Legos: Lego education has curriculum ranging from preschool to high school. Using Legos early can help lead students down a path of engineering. This material is also great for a prototyping structure that is scalable and can be taken apart when complete.
Cubelets: These are modular robotic blocks that are connected with magnets. Every unique arrangement is a new robot with novel behaviors emerging from the construction.
Playdoh: This makerspace material is primarily used for squishy circuits. In these types of circuits you use playdoh to form an insulating layer and a conductive layer to explain electricity. This video shows it in action https://youtu.be/L8bvNHhlK30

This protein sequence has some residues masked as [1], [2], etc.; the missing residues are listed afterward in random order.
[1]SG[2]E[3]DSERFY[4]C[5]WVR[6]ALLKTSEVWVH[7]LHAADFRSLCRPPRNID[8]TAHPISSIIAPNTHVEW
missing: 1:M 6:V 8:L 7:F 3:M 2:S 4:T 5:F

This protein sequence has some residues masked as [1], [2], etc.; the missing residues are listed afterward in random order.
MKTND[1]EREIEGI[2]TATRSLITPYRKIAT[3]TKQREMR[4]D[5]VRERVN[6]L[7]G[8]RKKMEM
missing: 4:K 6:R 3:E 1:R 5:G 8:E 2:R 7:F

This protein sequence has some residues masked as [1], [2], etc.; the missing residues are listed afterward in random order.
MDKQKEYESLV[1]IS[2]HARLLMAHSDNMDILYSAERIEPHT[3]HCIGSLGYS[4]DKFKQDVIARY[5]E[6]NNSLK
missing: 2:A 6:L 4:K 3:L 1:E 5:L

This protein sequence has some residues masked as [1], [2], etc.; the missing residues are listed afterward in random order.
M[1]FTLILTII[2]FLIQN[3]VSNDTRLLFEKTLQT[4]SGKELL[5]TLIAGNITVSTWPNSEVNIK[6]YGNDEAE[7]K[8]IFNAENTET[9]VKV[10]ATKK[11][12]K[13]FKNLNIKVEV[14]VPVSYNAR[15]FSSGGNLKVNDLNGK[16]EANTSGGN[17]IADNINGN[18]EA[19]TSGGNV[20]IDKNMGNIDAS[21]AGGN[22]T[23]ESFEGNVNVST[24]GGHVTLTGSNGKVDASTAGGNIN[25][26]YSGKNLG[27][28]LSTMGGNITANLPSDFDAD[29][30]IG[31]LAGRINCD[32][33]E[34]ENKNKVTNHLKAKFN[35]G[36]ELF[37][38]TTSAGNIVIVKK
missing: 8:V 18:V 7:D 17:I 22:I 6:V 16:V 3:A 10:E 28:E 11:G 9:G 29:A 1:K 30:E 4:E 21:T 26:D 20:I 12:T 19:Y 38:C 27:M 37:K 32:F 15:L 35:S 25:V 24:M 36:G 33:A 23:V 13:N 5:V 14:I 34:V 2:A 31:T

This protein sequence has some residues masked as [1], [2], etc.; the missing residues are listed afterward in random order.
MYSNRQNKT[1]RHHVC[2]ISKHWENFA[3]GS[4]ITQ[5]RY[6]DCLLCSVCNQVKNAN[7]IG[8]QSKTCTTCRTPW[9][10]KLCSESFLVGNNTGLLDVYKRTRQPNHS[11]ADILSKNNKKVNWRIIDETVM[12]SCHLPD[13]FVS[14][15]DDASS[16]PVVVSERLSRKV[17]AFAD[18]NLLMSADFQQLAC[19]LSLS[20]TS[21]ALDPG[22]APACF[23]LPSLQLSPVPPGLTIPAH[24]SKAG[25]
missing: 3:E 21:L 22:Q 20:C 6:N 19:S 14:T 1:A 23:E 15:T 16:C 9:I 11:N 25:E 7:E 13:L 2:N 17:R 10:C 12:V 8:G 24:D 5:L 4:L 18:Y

Cardboard: This is one of the top prototyping materials used in terms of an educational makerspace due to its flexibility of use and low to no cost of acquisition. If you dont think you can make anything substantial with cardboard you need to check out Caine’s Arcade.
LEDs: Light Emitting Diodes are a staple in most makerspaces. These used for experiments, to make projects look and function better and are just fun to play with.
Batteries For Projects (CR2032):
These batteries are used in countless projects to power LEDs. Its best to buy in bulk.
Copper Foil Tape: This tape is made of thin pure copper so its extremely flexible and can take on nearly any shape. You can solder to it, and the tape can carry current like a wire. Copper tape is great for making paper circuits and with use of circuit stickers.
littleBits: Color coded electronic building blocks that connect together with magnets and allow for the creation of inventions while engaging in powerful hands-on learning in STEM/STEAM. There are many different bits or modules that allow for experiments.